Inventory Days on Hand Analysis

In two articles around three years ago called 3 Low Cost Sources of Cash – Part 1 and Small Inventory – Big Benefits I discussed some of the benefits of keeping inventory to a level that would meet needs but would not be excessive. Let’s now look at a way to analyze inventory called inventory days on hand.

The Formula

The calculation for inventory days on hand is straight forward and is as follows:

(Inventory Balance / COGS) * 365 where COGS stands for Cost of Goods Sold. Let’s use the same numbers used in the first article mentioned above. If the inventory on hand is $1,000,000 and the annual cost of goods sold is $3,000,000 then the inventory days on hand is calculated as follows:

($1,000,000 / $3,000,000) * 365 = 122 days approximately of inventory on hand. Now, let’s further say that only 61 days of inventory needs to be on hand to meet needs. This is includes about a month of safety stock and is based on time from the placement of an order for inventory until receipt. In this case we might say it normally takes a little less than 30 days to receive an order.

Digging Deeper

With annual COGS of $3,000,000 that means the average daily COGS is:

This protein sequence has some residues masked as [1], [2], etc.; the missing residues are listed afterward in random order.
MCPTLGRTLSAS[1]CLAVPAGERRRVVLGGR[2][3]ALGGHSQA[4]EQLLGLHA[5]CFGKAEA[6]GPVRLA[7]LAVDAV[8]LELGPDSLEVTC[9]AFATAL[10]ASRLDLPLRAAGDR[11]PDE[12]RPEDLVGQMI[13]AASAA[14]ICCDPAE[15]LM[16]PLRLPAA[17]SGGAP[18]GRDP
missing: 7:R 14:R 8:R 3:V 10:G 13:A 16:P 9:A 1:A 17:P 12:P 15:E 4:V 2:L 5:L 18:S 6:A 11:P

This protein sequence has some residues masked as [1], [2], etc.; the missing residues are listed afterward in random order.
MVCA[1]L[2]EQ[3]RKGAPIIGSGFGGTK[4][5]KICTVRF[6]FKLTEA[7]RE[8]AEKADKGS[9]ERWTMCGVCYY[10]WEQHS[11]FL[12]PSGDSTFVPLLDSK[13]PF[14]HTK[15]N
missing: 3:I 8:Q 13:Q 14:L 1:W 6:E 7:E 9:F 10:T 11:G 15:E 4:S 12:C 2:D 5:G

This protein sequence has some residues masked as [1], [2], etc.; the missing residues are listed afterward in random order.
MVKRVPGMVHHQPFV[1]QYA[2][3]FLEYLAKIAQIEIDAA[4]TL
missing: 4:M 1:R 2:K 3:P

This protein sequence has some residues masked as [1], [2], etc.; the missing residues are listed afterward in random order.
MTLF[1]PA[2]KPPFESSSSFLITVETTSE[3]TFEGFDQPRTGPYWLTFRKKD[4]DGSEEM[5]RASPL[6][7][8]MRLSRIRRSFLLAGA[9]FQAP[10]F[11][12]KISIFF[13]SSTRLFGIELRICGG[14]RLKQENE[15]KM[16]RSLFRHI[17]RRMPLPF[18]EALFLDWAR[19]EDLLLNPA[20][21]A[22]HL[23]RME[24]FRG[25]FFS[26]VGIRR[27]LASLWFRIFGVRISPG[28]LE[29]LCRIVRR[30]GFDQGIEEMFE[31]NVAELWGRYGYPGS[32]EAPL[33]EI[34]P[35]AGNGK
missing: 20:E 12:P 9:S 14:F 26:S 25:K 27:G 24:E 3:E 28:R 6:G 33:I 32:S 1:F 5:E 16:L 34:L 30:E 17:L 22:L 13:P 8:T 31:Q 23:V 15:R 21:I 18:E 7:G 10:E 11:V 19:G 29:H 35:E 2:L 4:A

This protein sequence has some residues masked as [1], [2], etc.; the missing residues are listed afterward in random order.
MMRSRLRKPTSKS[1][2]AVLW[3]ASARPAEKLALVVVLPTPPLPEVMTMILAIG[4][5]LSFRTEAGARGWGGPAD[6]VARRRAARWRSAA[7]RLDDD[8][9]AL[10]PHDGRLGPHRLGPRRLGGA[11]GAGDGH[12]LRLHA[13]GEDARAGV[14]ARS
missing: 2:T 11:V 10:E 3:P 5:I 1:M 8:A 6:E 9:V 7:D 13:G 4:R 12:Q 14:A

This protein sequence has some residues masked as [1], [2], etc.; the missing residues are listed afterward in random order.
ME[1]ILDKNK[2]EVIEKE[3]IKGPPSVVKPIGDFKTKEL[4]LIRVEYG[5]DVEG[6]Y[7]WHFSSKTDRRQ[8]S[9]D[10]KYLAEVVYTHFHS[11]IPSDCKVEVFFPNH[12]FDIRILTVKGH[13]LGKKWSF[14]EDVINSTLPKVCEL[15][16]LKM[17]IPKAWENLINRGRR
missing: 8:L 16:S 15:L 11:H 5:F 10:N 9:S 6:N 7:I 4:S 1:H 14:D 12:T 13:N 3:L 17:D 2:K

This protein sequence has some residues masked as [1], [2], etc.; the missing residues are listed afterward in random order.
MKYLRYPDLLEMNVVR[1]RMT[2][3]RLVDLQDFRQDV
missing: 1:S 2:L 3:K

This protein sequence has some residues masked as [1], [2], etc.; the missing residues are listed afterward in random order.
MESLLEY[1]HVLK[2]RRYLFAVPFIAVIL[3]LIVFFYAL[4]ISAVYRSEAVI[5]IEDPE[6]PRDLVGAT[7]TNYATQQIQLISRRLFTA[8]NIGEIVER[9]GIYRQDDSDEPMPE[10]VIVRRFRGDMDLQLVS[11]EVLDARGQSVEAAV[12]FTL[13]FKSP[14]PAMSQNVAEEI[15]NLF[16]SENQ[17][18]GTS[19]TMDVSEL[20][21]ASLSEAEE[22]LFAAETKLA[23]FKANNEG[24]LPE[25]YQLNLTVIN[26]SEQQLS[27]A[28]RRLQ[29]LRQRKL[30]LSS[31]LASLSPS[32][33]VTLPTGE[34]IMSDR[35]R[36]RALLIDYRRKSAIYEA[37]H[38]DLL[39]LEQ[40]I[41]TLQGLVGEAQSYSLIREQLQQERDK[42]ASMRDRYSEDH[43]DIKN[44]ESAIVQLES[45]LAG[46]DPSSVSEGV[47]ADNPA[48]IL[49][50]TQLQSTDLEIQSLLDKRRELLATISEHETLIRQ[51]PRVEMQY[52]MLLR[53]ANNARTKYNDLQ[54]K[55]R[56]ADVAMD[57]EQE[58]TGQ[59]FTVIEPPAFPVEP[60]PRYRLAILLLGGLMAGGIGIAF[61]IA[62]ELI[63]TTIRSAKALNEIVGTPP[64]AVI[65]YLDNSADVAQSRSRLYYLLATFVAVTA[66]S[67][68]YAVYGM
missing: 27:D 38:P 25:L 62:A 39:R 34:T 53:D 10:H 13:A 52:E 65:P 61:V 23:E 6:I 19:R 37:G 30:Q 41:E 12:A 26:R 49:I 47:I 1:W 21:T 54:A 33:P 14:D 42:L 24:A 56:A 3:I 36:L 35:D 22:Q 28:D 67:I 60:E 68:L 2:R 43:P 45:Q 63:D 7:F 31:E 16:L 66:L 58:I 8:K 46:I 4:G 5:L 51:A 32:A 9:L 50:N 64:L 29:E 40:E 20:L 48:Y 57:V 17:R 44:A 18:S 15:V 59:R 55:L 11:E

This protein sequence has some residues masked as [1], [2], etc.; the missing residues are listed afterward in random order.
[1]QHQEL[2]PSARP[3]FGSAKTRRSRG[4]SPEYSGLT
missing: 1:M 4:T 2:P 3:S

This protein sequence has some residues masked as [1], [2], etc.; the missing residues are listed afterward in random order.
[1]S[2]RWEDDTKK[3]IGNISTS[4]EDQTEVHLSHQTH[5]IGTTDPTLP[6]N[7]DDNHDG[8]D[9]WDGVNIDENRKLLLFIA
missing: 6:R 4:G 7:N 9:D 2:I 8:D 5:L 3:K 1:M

$3,000,000 / 365 = $8,219.

Since only a 61 day supply of inventory is needed, then the excess inventory on hand is:

(122 days – 61 days) * $8,219 = $501,359. If you can get better control of the quantities of inventory carried then you could free up over $500,000 in cash for other purposes, possibly avoiding the need for loans and improving your ability to pay vendors on time, grow the business, and take advantage of new opportunities. This is a good picture of the significance of the inventory days on hand analysis.

A Little Refinement

Obviously, in the example above, if you carry a number of different inventory items it is unlikely that there will be a 122 day supply of each item. To see a simple example of this, let assume the scenario above consist of 4 inventory items and the breakdown is as follows:

inventory days on hand by itemIn this example the total inventory is $501,672, which is just slightly different from the $501,359 in the earlier calculation. This is due to rounding differences. Also note that this analysis gives an idea of what to attack first when trying to get your inventory days on hand under control. Representing over 32% of the excess and with nearly 3 times as many days on hand as needed (177 on hand versus 61 needed) Item 1 would be a logical place to start. In reality, though, you will probably be dealing with far more than 4 different inventory items. Based on Pareto’s Law (i.e. the 80/20 rule) the probability is high that about 20% of your items will account for 80% of your excess inventory. Using this rule and sorting your analysis on inventory days on hand by the percent of excess each item represents will help identify the inventory items to focus on first.

Do you have a handle on your inventory? Do you need some help working through this process? AimCFO is here to help.

If you want to know more, contact AimCFO – Contact

As always, your comments are welcomed.

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